Alexander Livingstone, 1st Earl of Linlithgow

Alexander Livingston, 1st Earl of Linlithgow PC (died 24 December 1621)[1] was a Scottish nobleman, courtier, and politician.

The Earl of Linlithgow

Personal details
Alexander Livingston
Died24 December 1621
Callendar House, Falkirk, Scotland
m. 1583; his death 1621)
ChildrenAlexander Livingston, 2nd Earl of Linlithgow
James Livingston, 1st Earl of Callendar
Anne Livingstone
ParentsWilliam Livingstone, 6th Lord Livingston
Agnes Fleming

Early lifeEdit

He was the eldest son of William Livingstone, 6th Lord Livingston, by his wife Agnes, second daughter of Malcolm Fleming, 3rd Lord Fleming. Among his siblings were Jean Livingston, who married Alexander Elphinstone, 4th Lord Elphinstone, the Treasurer of Scotland, and Margaret Livingston, who married Lewis Bellenden and Patrick Stewart, 2nd Earl of Orkney.[2]

He supported the faction of Mary, Queen of Scots and at the capture of Dumbarton Castle on 2 May 1571, he was taken prisoner, but appears to have been freed soon afterwards.[3]


On his father making submission to the Regent Morton on 22 May 1574, Livingstone was relieved of bonds, which he had entered into for the deliverance of Callendar House. In September 1579 he accompanied James VI of Scotland from Stirling to Edinburgh, on the occasion of his royal entry, and on 24 September 1580 he was appointed a gentleman of the king's bedchamber.[3]

Livingstone was a member of the assize for the trial of Morton in 1581; and he remained a loyal supporter of Esmé Stewart, 1st Duke of Lennox. When the Duke had to depart from Edinburgh on 5 September 1582, Livingstone accompanied him westwards to Glasgow, and he was also connected with the conspiracy of the Duke on 30 November to seize Edinburgh. When the Duke left for France on 20 December following, Livingstone accompanied him, but after the Duke's death on 26 May 1583 he returned to Scotland. For his prompt action in taking possession of Stirling Castle on 22 April 1584, after it had been vacated by the Ruthven raiders, he was declared to have done good service.[3]

Lord LivingstoneEdit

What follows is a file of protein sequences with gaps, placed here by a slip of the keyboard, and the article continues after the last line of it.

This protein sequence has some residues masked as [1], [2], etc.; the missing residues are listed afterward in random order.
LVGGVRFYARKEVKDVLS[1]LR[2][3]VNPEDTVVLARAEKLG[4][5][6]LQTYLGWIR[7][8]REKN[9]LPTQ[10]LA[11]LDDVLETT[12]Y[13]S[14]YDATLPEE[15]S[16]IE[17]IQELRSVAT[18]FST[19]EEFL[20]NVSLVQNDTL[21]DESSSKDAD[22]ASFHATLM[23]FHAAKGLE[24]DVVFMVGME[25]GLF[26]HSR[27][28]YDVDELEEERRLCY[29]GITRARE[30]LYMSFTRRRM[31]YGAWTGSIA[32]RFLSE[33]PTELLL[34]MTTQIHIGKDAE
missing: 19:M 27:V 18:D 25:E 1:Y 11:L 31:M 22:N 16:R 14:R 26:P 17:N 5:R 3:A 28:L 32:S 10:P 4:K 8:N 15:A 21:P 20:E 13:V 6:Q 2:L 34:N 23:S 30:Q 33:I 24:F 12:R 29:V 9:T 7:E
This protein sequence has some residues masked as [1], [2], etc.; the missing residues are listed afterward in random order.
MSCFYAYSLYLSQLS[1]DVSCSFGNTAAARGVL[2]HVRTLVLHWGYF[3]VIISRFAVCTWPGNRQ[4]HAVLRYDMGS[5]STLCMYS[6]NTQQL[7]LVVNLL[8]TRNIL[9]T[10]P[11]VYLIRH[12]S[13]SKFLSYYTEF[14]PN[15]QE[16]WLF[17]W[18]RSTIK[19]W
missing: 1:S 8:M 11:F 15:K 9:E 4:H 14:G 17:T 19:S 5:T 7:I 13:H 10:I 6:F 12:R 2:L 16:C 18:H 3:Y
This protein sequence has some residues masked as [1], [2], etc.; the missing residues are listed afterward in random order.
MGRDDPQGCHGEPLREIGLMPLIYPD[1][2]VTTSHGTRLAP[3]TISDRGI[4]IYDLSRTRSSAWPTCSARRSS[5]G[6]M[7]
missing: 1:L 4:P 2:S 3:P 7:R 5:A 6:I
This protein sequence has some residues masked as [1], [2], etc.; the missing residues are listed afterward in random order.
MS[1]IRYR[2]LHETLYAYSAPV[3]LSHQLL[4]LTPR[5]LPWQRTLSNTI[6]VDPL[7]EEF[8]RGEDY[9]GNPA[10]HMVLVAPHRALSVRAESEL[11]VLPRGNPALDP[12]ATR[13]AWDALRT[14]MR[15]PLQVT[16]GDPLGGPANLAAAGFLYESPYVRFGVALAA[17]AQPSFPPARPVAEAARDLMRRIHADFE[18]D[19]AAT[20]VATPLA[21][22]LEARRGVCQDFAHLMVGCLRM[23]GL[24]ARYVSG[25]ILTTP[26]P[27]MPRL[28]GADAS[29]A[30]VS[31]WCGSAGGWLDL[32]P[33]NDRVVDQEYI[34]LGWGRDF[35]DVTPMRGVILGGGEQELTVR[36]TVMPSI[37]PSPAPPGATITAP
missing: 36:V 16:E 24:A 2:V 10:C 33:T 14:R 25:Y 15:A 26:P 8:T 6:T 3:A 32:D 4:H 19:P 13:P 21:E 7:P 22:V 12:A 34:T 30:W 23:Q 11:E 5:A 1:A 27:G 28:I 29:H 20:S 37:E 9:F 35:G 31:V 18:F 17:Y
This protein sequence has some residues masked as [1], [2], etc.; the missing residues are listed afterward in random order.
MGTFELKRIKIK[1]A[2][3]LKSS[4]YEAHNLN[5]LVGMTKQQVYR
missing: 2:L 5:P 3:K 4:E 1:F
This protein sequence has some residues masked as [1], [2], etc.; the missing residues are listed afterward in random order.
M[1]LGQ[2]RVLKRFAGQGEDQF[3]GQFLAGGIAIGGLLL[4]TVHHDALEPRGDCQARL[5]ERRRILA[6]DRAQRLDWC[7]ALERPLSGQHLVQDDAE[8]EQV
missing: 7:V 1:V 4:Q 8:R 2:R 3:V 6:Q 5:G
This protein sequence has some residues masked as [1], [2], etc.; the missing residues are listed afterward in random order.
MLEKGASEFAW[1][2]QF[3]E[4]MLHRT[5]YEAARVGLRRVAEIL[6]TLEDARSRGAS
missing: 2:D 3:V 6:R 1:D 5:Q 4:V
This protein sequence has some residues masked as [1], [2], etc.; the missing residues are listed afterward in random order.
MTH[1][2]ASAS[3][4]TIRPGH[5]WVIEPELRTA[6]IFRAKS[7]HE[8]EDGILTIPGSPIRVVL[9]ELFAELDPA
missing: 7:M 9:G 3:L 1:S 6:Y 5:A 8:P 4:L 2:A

Alexander Livingstone succeeded his father as Lord Livingstone in 1592. Although he may well have been concerned in negotiations with Spain, he was on 31 October 1593 appointed a member of the commission for the trial of the Earls of Angus, Huntly, and Erroll for the same treasonable conduct, in the Spanish blanks plot; and he signed the act of abolition in their favour on 26 November. On 18 January 1594 he was named a commissioner of taxation, and in May 1594 he was chosen a lord of the articles.[3]

At the baptism of Prince Henry on 23 August 1594, Livingstone carried the towel. In November 1596 the care of Princess Elizabeth was entrusted to him and his wife Helen Livingstone, Countess of Linlithgow, which caused continuing controversy because she was a Roman Catholic. He was chosen one of the members of the Scottish privy council, on its reconstitution in December 1598. In March 1600 he had a charter of novo damus of the barony of Callendar, in which the town of Falkirk was erected into a free burgh of barony.[3]

Earl of LinlithgowEdit

On 25 December 1600 Livingstone was, on the occasion of the baptism of Prince Charles, created Earl of Linlithgow, Lord Livingstone and Callendar.[4] He and Lady Livingstone remained guardians of the Princess Elizabeth until the departure of King James to London in 1603, and after the princess was restored to the king at Windsor an act was passed discharging them of their duty.[5]

In July 1604 the Earl was appointed one of the commissioners for a union with England. In 1621 he voted, through his procurator, against the Five Articles of Perth.[3]

Personal lifeEdit

On 26 January 1583, he was married to Lady Helen Hay (c. 1552–1627). She was the eldest daughter of Andrew Hay, 8th Earl of Erroll and his first wife (and cousin), Lady Jean Hay (only child of William Hay, 6th Earl of Erroll).[1] Together, they had three sons and two daughters:[3]

Linlithgow died on 24 December 1621 at Callendar House, and was succeeded in his titles by his eldest surviving son.[2]


  1. ^ a b Goodare, Julian. "Livingstone, Alexander". Oxford Dictionary of National Biography (online ed.). Oxford University Press. doi:10.1093/ref:odnb/16801. (Subscription or UK public library membership required.)
  2. ^ a b c "Linlithgow, Earl of (S, 1600 - forfeited 1716)". Heraldic Media Limited. Retrieved 23 August 2019.
  3. ^ a b c d e f g Lee, Sidney, ed. (1893). "Livingstone, Alexander (d.1622)" . Dictionary of National Biography. 33. London: Smith, Elder & Co.
  4. ^ G.E. Cokayne; with Vicary Gibbs, H.A. Doubleday, Geoffrey H. White, Duncan Warrand and Lord Howard de Walden, editors, The Complete Peerage of England, Scotland, Ireland, Great Britain and the United Kingdom, Extant, Extinct or Dormant, new ed., 13 volumes in 14 (1910-1959; reprint in 6 volumes, Gloucester, U.K.: Alan Sutton Publishing, 2000), volume VIII, p. 26.
  5. ^ The Correspondence of Elizabeth Stuart, Queen of Bohemia: 1603-1631. Oxford University Press. 2015. pp. 5, 11, 958. ISBN 9780199551071. Retrieved 23 August 2019.
  6. ^ "Callendar, Earl of (S, 1641 - forfeited 1716)". Heraldic Media Limited. Retrieved 23 August 2019.
  7. ^ "Eglinton, Earl of (S, 1507/8)". Heraldic Media Limited. Retrieved 23 August 2019.
  8. ^ "Wigtown, Earl of (S, 1606 - 1747)". Heraldic Media Limited. Retrieved 23 August 2019.

  This article incorporates text from a publication now in the public domainLee, Sidney, ed. (1893). "Livingstone, Alexander (d.1622)". Dictionary of National Biography. 33. London: Smith, Elder & Co.

Peerage of Scotland
New creation Earl of Linlithgow
Succeeded by
Alexander Livingston
Preceded by
William Livingston
Lord Livingston